19 March 2014 Withering monsoon may have doomed past Asian society. NewScientist.
The Indian summer monsoon abruptly weakened 4200 years ago. The ensuing drought may have led to the collapse of the Indus Valley Civilization, which flourished around the Indus river, in what is now Pakistan and north-west India. It was at its height from 2600 BC to 1900 BC, but after that its cities were mysteriously abandoned.
Shifts in the monsoon have also been linked to the fall of China’s Tang dynasty, and of the Mayan civilization in South America, both around AD 900.
Yama Dixit and her colleagues at the University of Cambridge dug up snail shells from Kotla Dahar, a lake near one of the cities. The shells record changes in the lake’s water level in their composition. The team found that the lake was deep from 4500 to 3800 BC. Although it shallowed a little up to 2200 BC, after this time there was a sharp drop in the water level, suggesting the summer monsoon abruptly weakened for 200 years, meaning less rainfall. The Indus valley people relied on the monsoon for crops, says Dixit. “It is inevitable that they were affected.” The dates of the drought don’t match perfectly with the collapse, but Dixit says both are uncertain. The idea is credible because the results agree with data elsewhere, says Supriyo Chakraborty of the Indian Institute of Tropical Meteorology in Pune.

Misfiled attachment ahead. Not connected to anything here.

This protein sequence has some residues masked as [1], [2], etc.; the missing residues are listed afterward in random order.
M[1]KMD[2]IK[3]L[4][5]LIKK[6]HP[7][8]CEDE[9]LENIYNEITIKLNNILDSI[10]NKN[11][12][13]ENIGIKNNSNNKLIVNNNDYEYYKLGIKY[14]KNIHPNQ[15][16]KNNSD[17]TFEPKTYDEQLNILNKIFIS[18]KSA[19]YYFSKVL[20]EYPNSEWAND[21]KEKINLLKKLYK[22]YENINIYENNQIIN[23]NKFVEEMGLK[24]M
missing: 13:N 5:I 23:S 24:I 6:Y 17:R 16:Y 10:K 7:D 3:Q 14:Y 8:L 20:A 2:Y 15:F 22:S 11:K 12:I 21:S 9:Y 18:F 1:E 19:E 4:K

The journal article:
Dixit, Y., et al. February 24, 2014. Abrupt weakening of the summer monsoon in northwest India ~4100 years ago. Geology.